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New York’s Forgotten Subway

Problems with public transport are almost as old as New York itself. One proposed solution was nothing but hot air.

Interior of the passenger car used in Alfred Beach’s subway, 1870.

Plagued by decades of neglect, red tape and an ever-increasing population, New York public officials, innovators and strap-hangers are constantly seeking innovative solutions to fix and diversify the city’s transport network. Troubleshooting the transportation system is a story almost as old as the city itself.

A few years after the Civil War, Manhattan had become home to one million people and thousands more were arriving every day. The majority of the city’s residents was packed into the lower third of the island. By 1870 Manhattan had become a perfect storm of overcrowding, pollution and hellish traffic jams, its streets clogged with carriages, overloaded streetcars and omnibuses pulled by teams of horses.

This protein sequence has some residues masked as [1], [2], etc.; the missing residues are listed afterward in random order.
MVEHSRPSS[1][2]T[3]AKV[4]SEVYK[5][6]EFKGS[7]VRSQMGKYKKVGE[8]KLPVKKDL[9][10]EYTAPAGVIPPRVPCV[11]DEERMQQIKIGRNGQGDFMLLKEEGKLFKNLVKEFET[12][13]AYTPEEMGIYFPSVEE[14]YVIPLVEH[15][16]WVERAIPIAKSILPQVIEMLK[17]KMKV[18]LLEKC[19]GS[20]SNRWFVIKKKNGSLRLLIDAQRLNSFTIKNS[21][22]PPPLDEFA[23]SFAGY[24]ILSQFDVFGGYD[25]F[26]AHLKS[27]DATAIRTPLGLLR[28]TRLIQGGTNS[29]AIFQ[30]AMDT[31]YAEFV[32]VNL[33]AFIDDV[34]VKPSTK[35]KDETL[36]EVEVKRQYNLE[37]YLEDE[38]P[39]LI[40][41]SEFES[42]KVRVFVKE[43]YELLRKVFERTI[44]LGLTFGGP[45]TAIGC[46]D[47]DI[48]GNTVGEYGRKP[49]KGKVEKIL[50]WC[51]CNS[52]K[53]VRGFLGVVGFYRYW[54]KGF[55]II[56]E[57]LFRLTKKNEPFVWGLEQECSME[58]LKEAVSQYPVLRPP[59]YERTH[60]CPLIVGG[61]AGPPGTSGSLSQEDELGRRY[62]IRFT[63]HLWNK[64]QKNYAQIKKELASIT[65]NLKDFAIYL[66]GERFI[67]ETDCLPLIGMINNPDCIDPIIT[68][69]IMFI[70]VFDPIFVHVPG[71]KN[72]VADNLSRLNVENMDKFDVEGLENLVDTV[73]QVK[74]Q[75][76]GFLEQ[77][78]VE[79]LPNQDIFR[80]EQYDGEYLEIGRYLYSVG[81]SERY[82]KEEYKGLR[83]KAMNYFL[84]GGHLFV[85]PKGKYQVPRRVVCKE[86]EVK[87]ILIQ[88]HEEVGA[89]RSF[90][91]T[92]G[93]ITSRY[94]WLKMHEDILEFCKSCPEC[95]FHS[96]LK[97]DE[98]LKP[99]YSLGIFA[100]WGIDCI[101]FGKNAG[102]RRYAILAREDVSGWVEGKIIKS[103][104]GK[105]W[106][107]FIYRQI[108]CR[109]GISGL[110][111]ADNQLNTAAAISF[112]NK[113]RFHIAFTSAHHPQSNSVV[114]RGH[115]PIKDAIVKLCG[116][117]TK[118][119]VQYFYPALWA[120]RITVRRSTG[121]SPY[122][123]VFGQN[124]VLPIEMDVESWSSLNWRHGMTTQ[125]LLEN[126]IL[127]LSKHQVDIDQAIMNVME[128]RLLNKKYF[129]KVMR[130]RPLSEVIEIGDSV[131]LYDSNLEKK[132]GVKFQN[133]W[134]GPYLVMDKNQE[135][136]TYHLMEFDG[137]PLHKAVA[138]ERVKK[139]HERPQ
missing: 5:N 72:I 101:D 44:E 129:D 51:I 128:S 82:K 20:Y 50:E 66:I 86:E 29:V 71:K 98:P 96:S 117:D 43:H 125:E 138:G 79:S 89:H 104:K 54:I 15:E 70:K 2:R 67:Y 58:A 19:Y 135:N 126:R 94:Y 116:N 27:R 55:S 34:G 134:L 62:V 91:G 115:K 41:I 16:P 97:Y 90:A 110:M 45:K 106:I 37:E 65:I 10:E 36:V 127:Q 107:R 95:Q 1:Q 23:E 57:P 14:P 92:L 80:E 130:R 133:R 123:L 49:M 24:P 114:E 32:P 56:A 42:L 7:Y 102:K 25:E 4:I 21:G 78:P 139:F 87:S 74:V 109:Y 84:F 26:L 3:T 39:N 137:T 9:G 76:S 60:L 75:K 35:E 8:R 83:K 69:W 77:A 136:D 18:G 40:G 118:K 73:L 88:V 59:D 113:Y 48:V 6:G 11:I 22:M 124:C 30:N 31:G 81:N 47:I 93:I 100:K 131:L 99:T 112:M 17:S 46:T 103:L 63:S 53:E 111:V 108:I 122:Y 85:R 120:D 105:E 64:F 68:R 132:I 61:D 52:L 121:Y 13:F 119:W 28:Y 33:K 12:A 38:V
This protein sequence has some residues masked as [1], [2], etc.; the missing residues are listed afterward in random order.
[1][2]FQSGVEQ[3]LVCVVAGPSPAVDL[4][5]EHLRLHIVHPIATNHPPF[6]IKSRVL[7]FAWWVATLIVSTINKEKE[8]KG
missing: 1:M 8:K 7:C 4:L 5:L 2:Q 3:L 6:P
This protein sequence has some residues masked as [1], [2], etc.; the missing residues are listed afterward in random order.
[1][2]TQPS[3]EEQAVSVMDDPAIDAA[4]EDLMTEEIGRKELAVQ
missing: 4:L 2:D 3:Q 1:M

Getting from one point to another was an exercise in courage, patience and fortitude. As Mark Twain described it: ‘There is one thing very sure – I can’t keep my temper in New York. The cars and carriages always come along and get in the way just as I want to cross a street, and if there is anything that can make a man soar into flights of sublimity in the matter of profanity, it is that thing.’ There was no doubt that the city was in dire need of a newer and faster method of transportation.

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